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Nontron Pocket Lock Knife 1914-1918 Model

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The Nontron knife shares the name of the French village of its birth located in the Dordogne department. This knife's history is based on so many legends that it is difficult to date its exact origin; however, most experts agree that the Nontron knife is the oldest French folding knife dating back to the 13th century. Today, the cutlery that bears its name since 1928 produces handmade knives using ancestral methods. The procedures used to conceive todays' Nontron pocket knives are nearly the same since the fifteenth century.

The Legend: The wood burned patterns, whose origin and meanings are still not fully understood, are made from “flies,” a kind of reversed "V" surrounded by 3 points and rows of small dots. Religious symbols? Perhaps a reference to the Freemasons' compass or the Compagnons du Devoir? No one really knows.

Of course, many are convinced that they know the meaning of this mystical symbol. We, at Laguiole Imports, are no different. We are certain that the symbol is one of a compass (V) and the three dots (∴) represent the first three craft degrees of initiation in the Masonic Honor Points. These fascinating symbols first appeared with the clog handle design. Today, they decorate all boxwood models of pockets and table knives. Fact: The Nontron shop is the oldest continuously operating cutlery manufacture in France.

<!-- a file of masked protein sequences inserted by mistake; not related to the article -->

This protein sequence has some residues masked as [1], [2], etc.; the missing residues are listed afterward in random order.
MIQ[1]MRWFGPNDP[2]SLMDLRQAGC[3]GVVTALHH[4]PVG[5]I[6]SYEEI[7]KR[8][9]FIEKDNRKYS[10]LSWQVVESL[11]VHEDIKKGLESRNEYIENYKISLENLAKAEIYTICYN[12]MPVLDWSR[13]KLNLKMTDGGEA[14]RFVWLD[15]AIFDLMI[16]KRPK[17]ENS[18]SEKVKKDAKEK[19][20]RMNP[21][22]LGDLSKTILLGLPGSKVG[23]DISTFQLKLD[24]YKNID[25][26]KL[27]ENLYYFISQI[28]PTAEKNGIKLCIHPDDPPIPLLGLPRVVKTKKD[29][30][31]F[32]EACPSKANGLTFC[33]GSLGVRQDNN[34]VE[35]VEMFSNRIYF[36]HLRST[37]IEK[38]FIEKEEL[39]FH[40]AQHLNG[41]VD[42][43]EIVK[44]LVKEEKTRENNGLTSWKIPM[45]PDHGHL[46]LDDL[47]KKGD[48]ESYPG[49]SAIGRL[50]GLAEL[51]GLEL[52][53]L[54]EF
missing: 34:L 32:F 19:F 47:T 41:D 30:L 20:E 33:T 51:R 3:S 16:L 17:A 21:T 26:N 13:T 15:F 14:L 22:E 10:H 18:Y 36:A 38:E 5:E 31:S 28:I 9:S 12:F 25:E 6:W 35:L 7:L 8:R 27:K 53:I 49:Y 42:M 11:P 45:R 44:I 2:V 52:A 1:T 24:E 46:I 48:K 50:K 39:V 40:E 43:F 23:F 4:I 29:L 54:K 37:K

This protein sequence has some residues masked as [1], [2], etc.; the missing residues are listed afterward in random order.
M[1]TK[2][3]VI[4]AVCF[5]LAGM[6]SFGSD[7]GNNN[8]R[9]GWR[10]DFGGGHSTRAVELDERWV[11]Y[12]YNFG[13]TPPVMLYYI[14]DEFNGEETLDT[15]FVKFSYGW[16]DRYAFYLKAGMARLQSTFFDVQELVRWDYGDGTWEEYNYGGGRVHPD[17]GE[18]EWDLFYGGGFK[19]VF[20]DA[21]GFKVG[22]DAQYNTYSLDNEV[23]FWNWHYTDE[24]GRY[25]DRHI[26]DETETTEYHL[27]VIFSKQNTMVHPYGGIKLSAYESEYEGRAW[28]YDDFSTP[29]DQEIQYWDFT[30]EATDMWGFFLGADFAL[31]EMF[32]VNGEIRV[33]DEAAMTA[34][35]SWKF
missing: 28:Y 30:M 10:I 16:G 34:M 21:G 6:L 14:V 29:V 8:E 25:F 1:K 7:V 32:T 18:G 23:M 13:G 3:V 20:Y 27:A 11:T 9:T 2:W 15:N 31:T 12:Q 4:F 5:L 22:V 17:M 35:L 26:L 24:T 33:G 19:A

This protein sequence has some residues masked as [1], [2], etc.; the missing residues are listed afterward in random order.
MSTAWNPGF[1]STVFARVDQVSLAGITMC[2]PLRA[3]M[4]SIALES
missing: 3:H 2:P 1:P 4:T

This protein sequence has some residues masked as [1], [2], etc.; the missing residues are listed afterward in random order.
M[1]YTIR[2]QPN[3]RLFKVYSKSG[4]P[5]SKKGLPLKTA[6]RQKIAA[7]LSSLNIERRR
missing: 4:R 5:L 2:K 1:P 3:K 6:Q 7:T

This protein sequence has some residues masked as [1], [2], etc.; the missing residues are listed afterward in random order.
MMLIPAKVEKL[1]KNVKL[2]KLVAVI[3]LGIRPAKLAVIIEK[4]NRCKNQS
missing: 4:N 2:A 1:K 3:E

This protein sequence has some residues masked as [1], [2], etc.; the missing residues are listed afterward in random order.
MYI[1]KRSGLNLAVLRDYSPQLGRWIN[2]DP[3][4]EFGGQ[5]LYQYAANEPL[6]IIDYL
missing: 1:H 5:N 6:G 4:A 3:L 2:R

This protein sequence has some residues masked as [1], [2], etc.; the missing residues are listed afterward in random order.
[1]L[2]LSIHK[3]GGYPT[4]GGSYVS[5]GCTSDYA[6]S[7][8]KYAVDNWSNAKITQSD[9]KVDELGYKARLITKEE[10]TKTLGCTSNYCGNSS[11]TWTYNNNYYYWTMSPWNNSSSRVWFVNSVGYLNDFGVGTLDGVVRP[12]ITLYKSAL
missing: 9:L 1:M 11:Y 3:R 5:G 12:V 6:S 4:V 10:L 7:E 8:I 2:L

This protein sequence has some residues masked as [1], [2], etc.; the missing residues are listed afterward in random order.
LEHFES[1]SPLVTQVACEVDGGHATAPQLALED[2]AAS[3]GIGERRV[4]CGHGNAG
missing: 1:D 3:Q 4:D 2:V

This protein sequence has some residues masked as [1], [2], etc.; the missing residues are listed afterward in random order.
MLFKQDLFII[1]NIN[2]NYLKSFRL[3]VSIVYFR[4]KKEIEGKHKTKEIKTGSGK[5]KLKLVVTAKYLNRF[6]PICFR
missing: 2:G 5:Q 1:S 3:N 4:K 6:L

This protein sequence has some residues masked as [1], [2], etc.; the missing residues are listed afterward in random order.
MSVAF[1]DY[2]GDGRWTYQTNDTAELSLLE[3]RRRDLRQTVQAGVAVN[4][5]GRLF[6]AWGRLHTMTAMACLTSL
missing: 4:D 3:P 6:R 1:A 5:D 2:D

Handle material: Hand-shaped from 40 to 50-year-old Boxwood harvested from locally grown trees and air-dried for 5 years.
Using old boxwood assures an unprecedented degree of hardness and prevents splits commonly found in such hardwoods. Boxwood
 is best suited for turning and is commonly used to create small wood objects such as chess pieces, musical instruments, and knife handles.
Fact: Old-growth boxwood is extremely dense, hard, and tends to be very expensive.

Handle type: Early 20th-century antique reproduction of the 1914-1918 model.

Locking system: Yes. Ring pull / External spring knife. This archaic 19th-century locking system was usually found on Navaja and Laguiole folding knives. Why did Nontron adopt this system during the first world war? Perhaps the lack of ring supplies forced Nontron to adopt an old proven locking device temporarily? It is also worth noting that the handle's shape resembles both Navaja and Laguiole styles knives. 

With the knife open, pull the ring and push on the blade. The blade doesn't snap back and is held by a cranking mechanism. Push the blade back in the handle. It is important to note that although this locking system is easy to use, it does take a little practice to get comfortable.

Take a look at video #1, especially starting @ 0.42 seconds. This is our basic way to release the lock; use the way that works for you or use ours.
Take a look at video #2 to learn how to close this knife with one hand and, at the same time, impress your friends ;-)

Safety evolution: Early Nontron knives did not have a locking mechanism; the blade was held open by the wood's pressure. The first locking device was composed of a simple hole and a nail.

Open size: 21.5 cm (8.45")
Blade Size:
 9.2 cm (3.62")
Blade Type: Drop-point
 Forged T12 alloy
Handle Size: 12.2 cm (4.80")
Weight: ~ 39 grams (1.4 oz.)

What's Included: Pocket knife - Warranty & Repair Support- Nontron Documentation & Gift Envelope (pictured)